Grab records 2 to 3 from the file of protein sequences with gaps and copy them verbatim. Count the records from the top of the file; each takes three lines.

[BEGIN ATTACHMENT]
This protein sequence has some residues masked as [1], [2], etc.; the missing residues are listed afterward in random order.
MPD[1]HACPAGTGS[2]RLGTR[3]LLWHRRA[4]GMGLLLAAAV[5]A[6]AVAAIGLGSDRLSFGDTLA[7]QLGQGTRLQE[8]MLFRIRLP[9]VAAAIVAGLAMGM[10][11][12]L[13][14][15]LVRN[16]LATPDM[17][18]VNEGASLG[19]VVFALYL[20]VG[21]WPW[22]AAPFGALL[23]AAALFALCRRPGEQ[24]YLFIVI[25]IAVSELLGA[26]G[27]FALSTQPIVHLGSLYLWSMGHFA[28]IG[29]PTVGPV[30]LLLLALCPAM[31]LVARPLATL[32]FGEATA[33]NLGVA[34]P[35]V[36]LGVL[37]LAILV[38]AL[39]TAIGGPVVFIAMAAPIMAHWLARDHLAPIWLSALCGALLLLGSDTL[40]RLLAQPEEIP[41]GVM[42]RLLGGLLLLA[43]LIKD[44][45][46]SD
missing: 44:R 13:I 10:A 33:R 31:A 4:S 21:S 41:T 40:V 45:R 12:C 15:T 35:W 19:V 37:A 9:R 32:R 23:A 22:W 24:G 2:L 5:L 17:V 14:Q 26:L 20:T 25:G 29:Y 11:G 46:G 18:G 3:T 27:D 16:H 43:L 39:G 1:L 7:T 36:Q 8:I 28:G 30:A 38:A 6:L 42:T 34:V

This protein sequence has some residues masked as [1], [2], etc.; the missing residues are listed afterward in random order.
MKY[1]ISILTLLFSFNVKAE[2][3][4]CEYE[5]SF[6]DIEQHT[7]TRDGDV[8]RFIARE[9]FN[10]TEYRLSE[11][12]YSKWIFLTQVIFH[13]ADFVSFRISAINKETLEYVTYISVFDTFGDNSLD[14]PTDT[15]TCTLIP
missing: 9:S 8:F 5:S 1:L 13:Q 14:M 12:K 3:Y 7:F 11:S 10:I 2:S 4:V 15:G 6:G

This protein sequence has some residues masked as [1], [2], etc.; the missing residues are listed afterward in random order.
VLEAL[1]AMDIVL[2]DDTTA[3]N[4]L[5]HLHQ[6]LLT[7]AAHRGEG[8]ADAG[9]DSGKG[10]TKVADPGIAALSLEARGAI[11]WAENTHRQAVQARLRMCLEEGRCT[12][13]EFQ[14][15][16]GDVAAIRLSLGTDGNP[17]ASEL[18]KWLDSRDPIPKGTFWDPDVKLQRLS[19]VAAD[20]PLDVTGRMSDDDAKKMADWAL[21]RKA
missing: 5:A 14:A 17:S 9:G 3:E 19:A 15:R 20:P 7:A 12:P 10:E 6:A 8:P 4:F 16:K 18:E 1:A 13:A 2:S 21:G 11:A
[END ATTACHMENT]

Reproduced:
This protein sequence has some residues masked as [1], [2], etc.; the missing residues are listed afterward in random order.
MKY[1]ISILTLLFSFNVKAE[2][3][4]CEYE[5]SF[6]DIEQHT[7]TRDGDV[8]RFIARE[9]FN[10]TEYRLSE[11][12]YSKWIFLTQVIFH[13]ADFVSFRISAINKETLEYVTYISVFDTFGDNSLD[14]PTDT[15]TCTLIP
missing: 9:S 8:F 5:S 1:L 13:Q 14:M 12:K 3:Y 7:F 11:S 10:I 2:S 4:V 15:G 6:G

This protein sequence has some residues masked as [1], [2], etc.; the missing residues are listed afterward in random order.
VLEAL[1]AMDIVL[2]DDTTA[3]N[4]L[5]HLHQ[6]LLT[7]AAHRGEG[8]ADAG[9]DSGKG[10]TKVADPGIAALSLEARGAI[11]WAENTHRQAVQARLRMCLEEGRCT[12][13]EFQ[14][15][16]GDVAAIRLSLGTDGNP[17]ASEL[18]KWLDSRDPIPKGTFWDPDVKLQRLS[19]VAAD[20]PLDVTGRMSDDDAKKMADWAL[21]RKA
missing: 5:A 14:A 17:S 9:G 3:E 19:A 15:R 20:P 7:A 12:P 10:E 6:A 8:P 4:F 16:K 18:E 1:A 13:A 2:S 21:G 11:A